Taken down your Christmas tree yet? Good. Now let’s look ahead to the new year with EV specialist and IO columnist Auke Hoekstra. Although in order to be able to look ahead, you also have to reflect back. Because what on earth exactly happened in 2019?

“A heck of a lot!” Auke starts off enthusiastically. “Every day, 325 thousand people gained access to electricity for the first time, more than 200 thousand people gained access to clean water out of a tap. And about 650 thousand people went online for the first time – every single day too! Per day. I think it’s such a pity that the news mainly focuses on things that go wrong. “If it bleeds it leads”, they say in England. But this is proof that there’s also plenty of things in the world that are going well.”

Last year was a good year for green energy and electric mobility, Auke notes. “The message that we should turn to the electric car seems to have gotten through. Just look at the sales figures for December. I was on RTL News for about five seconds to talk about this, but you won’t hear me complaining. Trump may have just as well said something crazy and then I wouldn’t have been on screen at all. But this kind of positive news should get more attention as far as I’m concerned.”

Rate of increase is slowing down

“What also became very clear last year is that the world is cutting down more and more on fossil resources that we extract from the earth. You can see that even in China. The use of coal is not on the rise there as much as it used to be. They’re encouraging more sustainable alternatives there too. I’m not expecting coal use to drop next year anytime soon, but the message seems to have gotten across even over there.”

In England, 2019 was the year when there was more energy generated from green sources than there was energy from fossil fuels. “They’re doing well in the United Kingdom. It’s great news and it’s terrific from a historical perspective as well. This is the country where the Industrial Revolution started, they have the richest coal heritage in the whole world. Now you can see that they are once again leading the way with renewables.”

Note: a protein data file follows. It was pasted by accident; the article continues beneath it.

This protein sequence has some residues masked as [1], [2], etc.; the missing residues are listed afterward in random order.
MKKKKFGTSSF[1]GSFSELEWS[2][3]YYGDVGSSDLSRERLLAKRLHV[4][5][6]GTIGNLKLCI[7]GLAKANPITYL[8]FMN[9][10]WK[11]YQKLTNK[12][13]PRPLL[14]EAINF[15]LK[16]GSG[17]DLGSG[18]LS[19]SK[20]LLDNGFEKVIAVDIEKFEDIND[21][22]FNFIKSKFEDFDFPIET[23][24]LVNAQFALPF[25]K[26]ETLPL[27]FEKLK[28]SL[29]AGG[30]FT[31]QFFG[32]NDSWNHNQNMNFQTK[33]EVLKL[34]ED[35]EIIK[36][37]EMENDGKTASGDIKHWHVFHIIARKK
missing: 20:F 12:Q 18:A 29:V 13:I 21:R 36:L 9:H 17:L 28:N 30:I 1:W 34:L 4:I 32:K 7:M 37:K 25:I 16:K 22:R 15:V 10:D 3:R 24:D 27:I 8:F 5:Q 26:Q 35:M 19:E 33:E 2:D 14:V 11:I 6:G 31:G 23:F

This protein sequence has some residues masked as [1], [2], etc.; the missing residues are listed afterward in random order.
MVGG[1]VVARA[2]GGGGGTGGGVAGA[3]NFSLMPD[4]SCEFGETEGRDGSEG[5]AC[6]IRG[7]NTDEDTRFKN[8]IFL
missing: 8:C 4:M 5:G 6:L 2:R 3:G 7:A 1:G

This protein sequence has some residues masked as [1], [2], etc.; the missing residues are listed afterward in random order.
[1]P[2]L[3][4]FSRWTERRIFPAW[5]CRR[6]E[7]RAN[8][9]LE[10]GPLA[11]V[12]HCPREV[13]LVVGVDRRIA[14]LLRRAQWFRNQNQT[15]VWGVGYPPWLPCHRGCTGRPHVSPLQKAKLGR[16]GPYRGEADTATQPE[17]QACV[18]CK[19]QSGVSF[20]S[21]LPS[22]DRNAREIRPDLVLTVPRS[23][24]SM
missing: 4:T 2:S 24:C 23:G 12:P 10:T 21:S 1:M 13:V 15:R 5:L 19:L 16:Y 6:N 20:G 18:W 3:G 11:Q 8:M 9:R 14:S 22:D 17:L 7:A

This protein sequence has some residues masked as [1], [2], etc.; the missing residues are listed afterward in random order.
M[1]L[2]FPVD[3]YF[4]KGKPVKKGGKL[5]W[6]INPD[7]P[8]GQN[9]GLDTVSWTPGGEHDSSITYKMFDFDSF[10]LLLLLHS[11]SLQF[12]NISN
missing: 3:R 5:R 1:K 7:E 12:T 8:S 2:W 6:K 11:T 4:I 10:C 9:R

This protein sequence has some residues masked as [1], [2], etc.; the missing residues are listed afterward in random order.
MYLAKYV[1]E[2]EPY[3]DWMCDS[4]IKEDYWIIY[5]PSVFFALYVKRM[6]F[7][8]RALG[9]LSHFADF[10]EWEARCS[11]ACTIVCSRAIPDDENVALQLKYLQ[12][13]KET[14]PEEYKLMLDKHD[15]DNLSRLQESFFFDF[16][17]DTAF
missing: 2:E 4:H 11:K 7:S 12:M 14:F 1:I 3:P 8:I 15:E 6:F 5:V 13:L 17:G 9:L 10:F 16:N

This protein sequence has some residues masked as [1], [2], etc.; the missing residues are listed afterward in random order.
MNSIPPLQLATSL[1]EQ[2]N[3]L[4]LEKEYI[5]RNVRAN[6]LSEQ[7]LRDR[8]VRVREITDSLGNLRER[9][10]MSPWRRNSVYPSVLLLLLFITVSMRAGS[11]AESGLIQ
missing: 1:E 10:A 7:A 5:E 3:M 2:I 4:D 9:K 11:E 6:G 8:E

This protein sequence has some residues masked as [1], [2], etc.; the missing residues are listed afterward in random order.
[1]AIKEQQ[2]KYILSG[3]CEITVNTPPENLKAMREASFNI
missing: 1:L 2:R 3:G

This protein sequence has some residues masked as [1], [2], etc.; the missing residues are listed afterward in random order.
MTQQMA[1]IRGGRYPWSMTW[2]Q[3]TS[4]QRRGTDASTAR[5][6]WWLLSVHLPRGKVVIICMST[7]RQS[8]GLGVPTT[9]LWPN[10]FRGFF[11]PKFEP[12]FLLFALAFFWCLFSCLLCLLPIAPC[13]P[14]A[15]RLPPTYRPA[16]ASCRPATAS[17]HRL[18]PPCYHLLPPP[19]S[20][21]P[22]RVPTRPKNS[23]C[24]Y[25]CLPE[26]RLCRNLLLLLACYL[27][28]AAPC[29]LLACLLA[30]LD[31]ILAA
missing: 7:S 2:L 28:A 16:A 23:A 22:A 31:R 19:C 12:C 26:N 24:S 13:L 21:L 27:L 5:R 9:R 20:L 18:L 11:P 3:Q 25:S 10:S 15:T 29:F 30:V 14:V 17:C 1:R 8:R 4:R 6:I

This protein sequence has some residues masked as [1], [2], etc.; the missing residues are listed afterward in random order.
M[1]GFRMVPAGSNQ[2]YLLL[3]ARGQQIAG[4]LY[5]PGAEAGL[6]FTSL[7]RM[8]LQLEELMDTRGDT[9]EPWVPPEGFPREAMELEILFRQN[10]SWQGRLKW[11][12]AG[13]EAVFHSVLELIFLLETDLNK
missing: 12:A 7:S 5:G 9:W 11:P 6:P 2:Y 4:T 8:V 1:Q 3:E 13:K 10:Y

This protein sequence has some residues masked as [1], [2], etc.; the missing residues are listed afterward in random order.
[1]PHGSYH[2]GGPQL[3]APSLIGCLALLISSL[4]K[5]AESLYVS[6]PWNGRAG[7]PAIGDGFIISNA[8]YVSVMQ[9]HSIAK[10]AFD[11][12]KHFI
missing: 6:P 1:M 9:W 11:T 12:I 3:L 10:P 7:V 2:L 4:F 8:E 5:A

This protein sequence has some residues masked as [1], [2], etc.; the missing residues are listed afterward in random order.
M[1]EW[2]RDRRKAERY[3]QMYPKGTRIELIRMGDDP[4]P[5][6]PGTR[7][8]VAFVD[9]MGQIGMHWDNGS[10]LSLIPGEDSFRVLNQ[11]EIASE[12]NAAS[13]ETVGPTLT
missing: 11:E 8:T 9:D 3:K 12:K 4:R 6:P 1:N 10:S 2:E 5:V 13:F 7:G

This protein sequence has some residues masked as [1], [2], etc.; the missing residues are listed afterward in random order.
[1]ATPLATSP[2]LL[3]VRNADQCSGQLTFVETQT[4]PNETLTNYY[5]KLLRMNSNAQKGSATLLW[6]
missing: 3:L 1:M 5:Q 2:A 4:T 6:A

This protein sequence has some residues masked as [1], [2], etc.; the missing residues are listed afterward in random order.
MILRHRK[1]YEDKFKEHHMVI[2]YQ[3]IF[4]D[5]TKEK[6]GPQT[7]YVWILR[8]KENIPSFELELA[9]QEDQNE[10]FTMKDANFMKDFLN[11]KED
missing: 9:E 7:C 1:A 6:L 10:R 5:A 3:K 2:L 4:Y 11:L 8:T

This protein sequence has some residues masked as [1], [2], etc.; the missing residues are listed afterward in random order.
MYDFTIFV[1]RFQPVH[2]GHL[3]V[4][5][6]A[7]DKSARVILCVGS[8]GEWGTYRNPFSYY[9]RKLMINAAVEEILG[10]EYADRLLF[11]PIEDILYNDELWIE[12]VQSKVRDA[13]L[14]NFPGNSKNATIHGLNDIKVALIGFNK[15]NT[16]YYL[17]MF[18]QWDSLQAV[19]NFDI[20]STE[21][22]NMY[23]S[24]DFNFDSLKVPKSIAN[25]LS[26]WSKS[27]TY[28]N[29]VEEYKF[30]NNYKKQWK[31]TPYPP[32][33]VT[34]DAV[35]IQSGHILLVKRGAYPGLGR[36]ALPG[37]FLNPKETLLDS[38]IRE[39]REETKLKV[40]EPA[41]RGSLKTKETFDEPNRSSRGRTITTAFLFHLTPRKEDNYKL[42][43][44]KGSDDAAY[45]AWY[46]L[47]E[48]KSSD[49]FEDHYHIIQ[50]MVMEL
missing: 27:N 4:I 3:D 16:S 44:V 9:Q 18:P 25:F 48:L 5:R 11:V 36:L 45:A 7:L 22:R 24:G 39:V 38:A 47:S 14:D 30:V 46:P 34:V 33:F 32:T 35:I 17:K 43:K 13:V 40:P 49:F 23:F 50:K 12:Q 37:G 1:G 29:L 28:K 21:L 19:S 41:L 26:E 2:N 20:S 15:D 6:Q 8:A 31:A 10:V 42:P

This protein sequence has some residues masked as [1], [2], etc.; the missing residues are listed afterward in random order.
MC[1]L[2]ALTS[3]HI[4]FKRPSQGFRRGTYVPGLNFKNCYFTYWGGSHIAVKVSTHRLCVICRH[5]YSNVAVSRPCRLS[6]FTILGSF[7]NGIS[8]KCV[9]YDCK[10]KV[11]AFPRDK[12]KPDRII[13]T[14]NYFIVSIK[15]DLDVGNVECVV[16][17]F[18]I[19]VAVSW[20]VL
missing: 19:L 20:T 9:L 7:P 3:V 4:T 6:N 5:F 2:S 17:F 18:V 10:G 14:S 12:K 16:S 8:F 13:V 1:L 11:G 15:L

Auke has to laugh: “Actually I should pack it all in. Last year it seems like everyone suddenly realized that something has to change right away if we are to save the earth.” On a more serious note he adds: “There’s still plenty to do. I am looking forward to working with NEON to figure out how we can get The Netherlands to change over to sustainable energy and mobility as quickly and cost-efficiently as possible. We are now setting up various consortia to give shape to projects. As soon as the legal formalities have been completed, we can get to work. It would be nice to be able to show some tentative results by the end of 2020.”

A decade of green transition

After all, standing idly by is not an option: “The Netherlands really needs to start making strides in the coming period. For quite a while already it hasn’t been as dire as it was several years ago. But we’re still not doing well enough when you consider the CO2 emissions from our electricity. Poland is of course doing much worse, but they also have a lot less money to spend there than we do here.”

“It’s a pity that we now have to close so many more coal-fired power stations all at once and implement more sustainable alternatives so quickly,” says Auke. This changeover has a hefty price tag. According to Auke, we should have started that five years earlier: “We may have to buy out coal-fired power stations. It’s a shame that money was spent on those so recently. But the good news is that by 2020, The Netherlands will probably no longer be on the lowest rung of the ladder when it comes to CO2 emissions from electricity.”

The making of history

This may sound a bit ‘peevish’, but he doesn’t mean it that way: “We mustn’t forget that this generation is making history! We are the first to say farewell to fossil fuels. We have all seen in the past year that we can have much more influence on mitigating the impact of climate change. All over the world, we’re doing everything we can to generate more sustainable energy. And in 2020, the electric car will also become cheaper and really cool models are coming onto the market. Actually, we already have plenty of solutions on hand that are needed to remain below that two degrees of global warming. In the next decade, we’re going to implement all of these technologies.”

 

Not only will things change in terms of mobility or energy, but also in the way we eat: “Look at cultured meat. That will mean that livestock farming will no longer have such a major impact on the earth. Honestly, I see opportunities everywhere! I fully believe 100% that we will succeed in saving the world!”